However, Tabitha was not happy with this move, and fished the crumpled up pages out of the bin.  She encouraged him to finish the story, and with her support, the story became the novel “Carrie”.  Long story short, Carrie ended up being a huge hit for King, and put his name out there in the literary world.

The movie was fantastic as well, and it certainly had lots of moments that kept you on the edge of your seat.

Carietta White (Spacek) is the poster child for a depressed high school student.  It was bad enough that the kids at her high school made fun of her and abused her for being the weird kid.  Carrie’s home life was just as horrific as the one she had at school.  Her mother Margaret (Laurie) is a Christian fundamentalist who believes that Carrie is damaged, and that she has committed sins, and frequently abuses her at home as well.

We certainly see this in action right at the very beginning of the film.  Remember that locker room scene that I was describing earlier?  The one that King thought was so terrible, he threw it away?  We get to see the scene unfold within the first few minutes of the movie.  Carrie ends up getting her first period inside the shower, and having a mother who is completely off her rocker, she never really learned about the menstruation cycle from anyone.  So, when a frantic Carrie runs out of the shower screaming that she is dying, the other girls are less than sympathetic, screaming insults at her while throwing tampons at her, Chris Hargensen (Allen) being the most viscious of the group.  It isn’t until the gym teacher, Miss Collins (in the book, she is known as Miss Desjardins) steps in to help that the rest of the girls back off.  During Miss Collins’ (Buckley) attempts to diffuse the situation, Carrie’s reaction to being bullied causes an overhead light to explode above them, the first evidence of Carrie’s telekinetic powers.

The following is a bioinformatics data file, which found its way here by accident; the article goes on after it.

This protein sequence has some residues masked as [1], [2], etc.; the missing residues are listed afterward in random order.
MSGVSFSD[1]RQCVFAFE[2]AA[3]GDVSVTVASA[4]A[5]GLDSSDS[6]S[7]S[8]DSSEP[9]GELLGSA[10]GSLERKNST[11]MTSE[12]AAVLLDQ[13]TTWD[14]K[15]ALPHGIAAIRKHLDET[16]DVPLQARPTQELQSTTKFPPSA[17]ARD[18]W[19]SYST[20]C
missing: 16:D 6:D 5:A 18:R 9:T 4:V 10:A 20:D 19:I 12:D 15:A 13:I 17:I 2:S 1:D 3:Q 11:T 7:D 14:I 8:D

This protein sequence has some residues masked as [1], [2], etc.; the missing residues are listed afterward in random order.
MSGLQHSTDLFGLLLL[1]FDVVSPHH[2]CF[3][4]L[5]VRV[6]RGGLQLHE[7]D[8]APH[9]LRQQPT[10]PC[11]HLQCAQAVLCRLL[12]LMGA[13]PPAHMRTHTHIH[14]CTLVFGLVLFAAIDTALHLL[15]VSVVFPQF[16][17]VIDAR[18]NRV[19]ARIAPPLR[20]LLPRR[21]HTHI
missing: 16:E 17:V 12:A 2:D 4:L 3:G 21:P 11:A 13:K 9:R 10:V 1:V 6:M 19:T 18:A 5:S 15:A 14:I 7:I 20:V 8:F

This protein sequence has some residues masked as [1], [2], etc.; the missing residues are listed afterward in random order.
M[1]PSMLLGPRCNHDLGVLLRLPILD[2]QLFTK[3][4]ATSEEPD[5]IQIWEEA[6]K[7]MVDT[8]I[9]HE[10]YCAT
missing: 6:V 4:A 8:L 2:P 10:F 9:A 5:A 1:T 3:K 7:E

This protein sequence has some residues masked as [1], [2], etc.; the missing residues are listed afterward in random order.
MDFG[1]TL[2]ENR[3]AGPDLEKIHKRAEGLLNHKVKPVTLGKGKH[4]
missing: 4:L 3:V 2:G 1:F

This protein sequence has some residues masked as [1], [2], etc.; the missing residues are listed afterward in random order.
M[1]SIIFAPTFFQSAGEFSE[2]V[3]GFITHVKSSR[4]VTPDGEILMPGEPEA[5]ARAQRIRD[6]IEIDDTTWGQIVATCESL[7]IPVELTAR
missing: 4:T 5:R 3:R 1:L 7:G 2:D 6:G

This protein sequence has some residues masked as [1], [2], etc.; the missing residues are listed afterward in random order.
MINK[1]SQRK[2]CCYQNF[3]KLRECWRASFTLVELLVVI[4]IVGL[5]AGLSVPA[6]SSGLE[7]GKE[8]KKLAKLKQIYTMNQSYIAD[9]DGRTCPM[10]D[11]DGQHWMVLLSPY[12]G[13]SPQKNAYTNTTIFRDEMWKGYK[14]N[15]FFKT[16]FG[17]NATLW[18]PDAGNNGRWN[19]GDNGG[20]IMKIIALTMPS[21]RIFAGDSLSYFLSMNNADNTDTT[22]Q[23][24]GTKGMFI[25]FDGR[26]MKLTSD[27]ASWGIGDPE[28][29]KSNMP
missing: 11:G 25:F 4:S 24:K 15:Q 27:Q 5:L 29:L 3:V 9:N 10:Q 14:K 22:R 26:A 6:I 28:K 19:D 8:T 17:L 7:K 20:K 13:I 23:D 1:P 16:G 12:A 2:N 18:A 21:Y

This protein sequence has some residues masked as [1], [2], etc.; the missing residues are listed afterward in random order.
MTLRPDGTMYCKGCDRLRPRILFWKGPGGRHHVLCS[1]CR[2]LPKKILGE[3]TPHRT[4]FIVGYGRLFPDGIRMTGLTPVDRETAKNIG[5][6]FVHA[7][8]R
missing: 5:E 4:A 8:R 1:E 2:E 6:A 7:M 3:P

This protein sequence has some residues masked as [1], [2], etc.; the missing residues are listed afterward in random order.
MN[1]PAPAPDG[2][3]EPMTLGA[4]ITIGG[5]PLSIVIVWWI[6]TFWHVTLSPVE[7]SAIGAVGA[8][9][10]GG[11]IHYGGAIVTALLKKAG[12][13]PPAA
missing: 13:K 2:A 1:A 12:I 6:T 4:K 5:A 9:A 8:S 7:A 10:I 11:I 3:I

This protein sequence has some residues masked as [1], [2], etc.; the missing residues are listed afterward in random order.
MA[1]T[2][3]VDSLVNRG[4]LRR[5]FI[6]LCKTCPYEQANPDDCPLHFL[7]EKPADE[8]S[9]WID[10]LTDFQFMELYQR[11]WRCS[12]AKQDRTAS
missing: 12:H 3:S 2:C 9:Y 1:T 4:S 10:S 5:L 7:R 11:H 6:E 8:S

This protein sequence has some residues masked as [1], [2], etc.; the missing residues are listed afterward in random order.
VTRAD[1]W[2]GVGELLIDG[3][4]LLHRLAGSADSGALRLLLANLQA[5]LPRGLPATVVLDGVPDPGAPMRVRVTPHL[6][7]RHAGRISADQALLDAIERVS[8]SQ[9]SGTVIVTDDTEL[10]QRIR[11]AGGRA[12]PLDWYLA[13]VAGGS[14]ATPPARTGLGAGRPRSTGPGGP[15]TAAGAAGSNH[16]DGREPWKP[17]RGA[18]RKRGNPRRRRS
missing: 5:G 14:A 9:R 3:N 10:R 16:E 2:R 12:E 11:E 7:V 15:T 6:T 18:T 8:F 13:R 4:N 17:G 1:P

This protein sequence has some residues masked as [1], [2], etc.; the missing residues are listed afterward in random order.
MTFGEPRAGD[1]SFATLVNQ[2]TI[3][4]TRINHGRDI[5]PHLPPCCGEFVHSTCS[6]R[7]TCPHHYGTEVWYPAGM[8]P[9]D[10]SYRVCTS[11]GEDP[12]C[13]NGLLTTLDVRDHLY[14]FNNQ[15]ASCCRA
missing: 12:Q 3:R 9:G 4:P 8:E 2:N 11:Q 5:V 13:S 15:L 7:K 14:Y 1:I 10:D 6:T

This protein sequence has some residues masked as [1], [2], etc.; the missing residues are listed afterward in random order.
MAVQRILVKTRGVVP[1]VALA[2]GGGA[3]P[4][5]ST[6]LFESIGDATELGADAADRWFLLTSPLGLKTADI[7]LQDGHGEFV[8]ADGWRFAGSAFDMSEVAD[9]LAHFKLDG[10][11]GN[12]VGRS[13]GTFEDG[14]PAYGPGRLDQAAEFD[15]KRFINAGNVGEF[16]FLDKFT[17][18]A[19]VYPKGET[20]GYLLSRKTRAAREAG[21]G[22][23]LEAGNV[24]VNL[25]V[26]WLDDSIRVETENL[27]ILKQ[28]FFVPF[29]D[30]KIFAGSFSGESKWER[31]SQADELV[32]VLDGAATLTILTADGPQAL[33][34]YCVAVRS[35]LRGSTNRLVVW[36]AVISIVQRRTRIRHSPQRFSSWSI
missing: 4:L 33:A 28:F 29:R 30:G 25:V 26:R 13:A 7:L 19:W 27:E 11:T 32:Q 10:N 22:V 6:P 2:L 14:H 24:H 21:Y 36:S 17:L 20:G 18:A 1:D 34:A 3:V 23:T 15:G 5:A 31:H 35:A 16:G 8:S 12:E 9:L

Miss Collins called Margaret White at home to inform her of the bullying incident inside the locker room, believing that she was doing a good deed, thinking that Carrie’s mother would be able to help her more than she could.  Of course, Miss Collins couldn’t possibly know just how insane Carrie’s mother really was, and when Carrie came home, her mother locked her inside a closet, forcing her to pray away the sins she committed.  Later that night, Carrie manages to shatter a bedroom mirror simply by staring at it, definitely proving to the viewer that Carrie has some serious powers that not even she understands.

The following day, Carrie is mocked yet again when she praises the poem of Tommy Ross (Katt), calling it beautiful.  This time, though, Carrie is stunned when Tommy defends Carrie to the rest of the class, slightly aggravated that the class thought so little of his poem.  Tommy’s girlfriend, Sue Snell (Irving) watches the scene unfold, and begins to feel incredible remorse over her part in the locker room incident.  Sue talks to Tommy, and convinces him to take Carrie to the prom.  Of course, when Tommy does offer up the invitation to Carrie, Carrie is naturally skeptical, thinking that it was yet another cruel joke.  But after a pep talk from Miss Collins, Carrie realizes that his intentions were genuine, and accepts his offer. 

Miss Collins actually does Carrie one better.  She gives the girls who took part in the locker room incident a week long detention, and threatens to suspend them from school if they don’t attend the detention.  To the girls credit, all of them serve their detention, and some even feel remorseful for their actions against Carrie.